Fault discovered beneath nuclear waste dump

Ontario-geofish blog points out that at Yucca Mountain in the U.S., construction of a nuclear waste dump is being moved because a geological fault isn’t where the engineers thought it was. There’s a link to an article:

Bob Loux, head of the Nevada Agency for Nuclear Projects and the state’s chief anti-Yucca administrator, said he was not reassured by what he called “just-in-time engineering.”

“This represents a complete lack of understanding about the site’s characteristics,” Loux said. “They’ve been out there for 25 years or longer. And they get surprises like this. This is basic geology, stuff they should have known all along.”

There may be faults more or less everywhere, but it’s nice to keep track of them.

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India is almost free of polio

One of the scourges of humankind, polio, may soon be gone from the world’s largest democracy. Last year, cases were limited almost entirely to two states, Uttar Pradesh and Bihar.

Polio is transmitted only from person to person, so it can be wiped out by inoculating people against it. It is a viral disease that causes paralysis, muscle weakness, or death.

New book: Microcosmos by Brandon Broll


This new book from Firefly Books is a beauty. It is modest in size but has more than 300 pages of luscious photomicrographs of everything from protozoans and pollen grains to nerve cells and carbon nanotubules. Brandon Broll edited it, which I suppose means selected the pictures. They are all from the Science Photo Library of London. It’s a late birthday present from my stepdaughter the scientist.

I registered my copy with Bookcrossing.com and released it at the scienceblogging conference in January, 2008.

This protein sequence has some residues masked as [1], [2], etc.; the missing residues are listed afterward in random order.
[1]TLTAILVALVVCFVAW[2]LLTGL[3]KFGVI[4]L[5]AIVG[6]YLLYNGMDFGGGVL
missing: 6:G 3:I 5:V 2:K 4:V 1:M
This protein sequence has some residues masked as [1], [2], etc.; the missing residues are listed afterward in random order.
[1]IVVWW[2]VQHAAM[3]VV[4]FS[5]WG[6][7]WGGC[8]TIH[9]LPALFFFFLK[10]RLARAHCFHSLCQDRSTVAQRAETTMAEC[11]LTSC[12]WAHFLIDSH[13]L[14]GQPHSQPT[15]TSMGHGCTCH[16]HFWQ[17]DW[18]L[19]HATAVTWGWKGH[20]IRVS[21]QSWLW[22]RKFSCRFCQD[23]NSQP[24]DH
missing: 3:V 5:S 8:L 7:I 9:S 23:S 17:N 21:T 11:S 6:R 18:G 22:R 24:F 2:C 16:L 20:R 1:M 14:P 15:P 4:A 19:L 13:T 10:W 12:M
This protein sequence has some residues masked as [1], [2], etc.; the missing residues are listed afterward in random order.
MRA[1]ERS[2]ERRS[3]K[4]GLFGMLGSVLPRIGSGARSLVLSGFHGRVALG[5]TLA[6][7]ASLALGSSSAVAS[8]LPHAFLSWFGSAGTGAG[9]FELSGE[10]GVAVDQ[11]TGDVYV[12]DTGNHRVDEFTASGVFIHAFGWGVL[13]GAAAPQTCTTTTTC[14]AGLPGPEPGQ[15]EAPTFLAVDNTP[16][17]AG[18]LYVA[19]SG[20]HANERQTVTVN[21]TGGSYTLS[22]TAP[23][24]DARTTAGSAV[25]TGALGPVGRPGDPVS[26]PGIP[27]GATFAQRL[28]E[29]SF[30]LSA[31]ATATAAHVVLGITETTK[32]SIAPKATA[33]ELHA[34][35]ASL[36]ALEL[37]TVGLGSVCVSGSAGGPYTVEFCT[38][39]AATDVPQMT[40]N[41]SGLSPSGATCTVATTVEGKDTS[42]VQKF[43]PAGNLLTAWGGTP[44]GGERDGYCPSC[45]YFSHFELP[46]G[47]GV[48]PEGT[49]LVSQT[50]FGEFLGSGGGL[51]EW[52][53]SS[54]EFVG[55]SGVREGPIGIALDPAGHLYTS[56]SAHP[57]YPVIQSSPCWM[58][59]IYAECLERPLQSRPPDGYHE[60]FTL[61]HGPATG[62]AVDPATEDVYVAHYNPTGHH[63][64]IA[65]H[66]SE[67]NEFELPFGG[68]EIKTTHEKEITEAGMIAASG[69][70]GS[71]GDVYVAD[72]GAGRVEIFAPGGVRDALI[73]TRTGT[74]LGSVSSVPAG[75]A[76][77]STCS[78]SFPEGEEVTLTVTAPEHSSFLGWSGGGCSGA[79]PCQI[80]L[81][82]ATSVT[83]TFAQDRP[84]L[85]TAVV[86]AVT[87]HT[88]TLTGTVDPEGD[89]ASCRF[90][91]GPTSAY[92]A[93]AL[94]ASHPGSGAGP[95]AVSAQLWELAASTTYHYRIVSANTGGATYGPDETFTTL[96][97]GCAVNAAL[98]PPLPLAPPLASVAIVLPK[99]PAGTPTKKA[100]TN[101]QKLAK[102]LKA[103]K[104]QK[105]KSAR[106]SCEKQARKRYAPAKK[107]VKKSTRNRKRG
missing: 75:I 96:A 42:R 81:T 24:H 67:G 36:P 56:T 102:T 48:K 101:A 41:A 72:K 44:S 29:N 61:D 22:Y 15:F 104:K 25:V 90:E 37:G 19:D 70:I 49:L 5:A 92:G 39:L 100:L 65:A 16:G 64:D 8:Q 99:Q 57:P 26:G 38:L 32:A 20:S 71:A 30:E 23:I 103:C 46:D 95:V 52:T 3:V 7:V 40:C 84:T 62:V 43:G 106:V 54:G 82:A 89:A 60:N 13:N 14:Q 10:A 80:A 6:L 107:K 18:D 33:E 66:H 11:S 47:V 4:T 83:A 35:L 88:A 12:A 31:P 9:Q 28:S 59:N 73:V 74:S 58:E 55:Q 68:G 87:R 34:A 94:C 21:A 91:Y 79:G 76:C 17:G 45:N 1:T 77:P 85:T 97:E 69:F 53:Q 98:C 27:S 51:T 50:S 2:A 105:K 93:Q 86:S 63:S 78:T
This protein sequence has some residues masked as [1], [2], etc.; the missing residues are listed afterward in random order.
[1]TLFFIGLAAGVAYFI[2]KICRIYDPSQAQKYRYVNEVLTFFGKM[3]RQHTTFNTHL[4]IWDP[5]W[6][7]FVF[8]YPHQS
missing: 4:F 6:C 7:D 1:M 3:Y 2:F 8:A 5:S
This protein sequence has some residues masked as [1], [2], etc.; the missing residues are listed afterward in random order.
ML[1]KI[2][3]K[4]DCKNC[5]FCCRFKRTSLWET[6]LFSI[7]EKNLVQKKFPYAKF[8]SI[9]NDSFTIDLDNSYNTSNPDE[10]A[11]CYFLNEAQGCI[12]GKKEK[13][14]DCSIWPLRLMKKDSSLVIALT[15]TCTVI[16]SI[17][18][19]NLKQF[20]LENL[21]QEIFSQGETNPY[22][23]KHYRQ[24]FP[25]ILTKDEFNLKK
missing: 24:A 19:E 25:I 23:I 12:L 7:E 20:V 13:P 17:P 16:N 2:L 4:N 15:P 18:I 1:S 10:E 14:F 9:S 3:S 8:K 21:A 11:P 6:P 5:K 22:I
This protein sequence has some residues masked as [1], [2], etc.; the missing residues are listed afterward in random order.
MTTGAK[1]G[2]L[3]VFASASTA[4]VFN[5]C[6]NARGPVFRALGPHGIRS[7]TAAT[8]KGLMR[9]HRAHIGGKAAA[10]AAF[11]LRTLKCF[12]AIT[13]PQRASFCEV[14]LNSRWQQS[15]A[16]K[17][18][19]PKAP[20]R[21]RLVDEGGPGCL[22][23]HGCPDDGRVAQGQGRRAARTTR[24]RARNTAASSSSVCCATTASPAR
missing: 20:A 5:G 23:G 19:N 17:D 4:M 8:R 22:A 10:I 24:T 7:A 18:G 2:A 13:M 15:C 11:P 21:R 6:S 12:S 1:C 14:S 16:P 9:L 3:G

Rumination or time travel? The dark network in the brain

A book on becoming a more efficient thinker decried all the time we spend ruminating, mulling over past times and imagining future possibilities. It was, from the author’s point of view, a sheer waste of brain-power. Now, Daniel Gilbert weighs in with another perspective: all that mental time-travel is a way of learning. You’ll have to skip down a little to find the Dark Network article.

Friday cephalopod: LOLsquid

Tonight, someone at LOLcat Buildr has come up with a cephalopod based on the “I can has cheezburgr?” theme:

This is a colossal squid, Mesonychoteuthis hamiltoni. I believe it’s the first lone ever seen acting as a predator or recorded. It’s known from only about seven specimens, some of which are only fragments from whales’ stomachs. A dying one was caught earlier in 2007.

Giant dinosaur unearthed in Svalbard

A marine dinosaur, the largest of its kind, has been excavated in Svalbard, Norway: Pro-Science: Giant dinosaur dug out in Svalbard. There’s more about the Pliosaur here.

U.S. military jargon in Iraq

Every trade has its specialized language, or jargon for short. U.S. Major Andrew Olmsted has kindly listed some of the military jargon about serving in Iraq that he uses in his blog, From the Front Lines.

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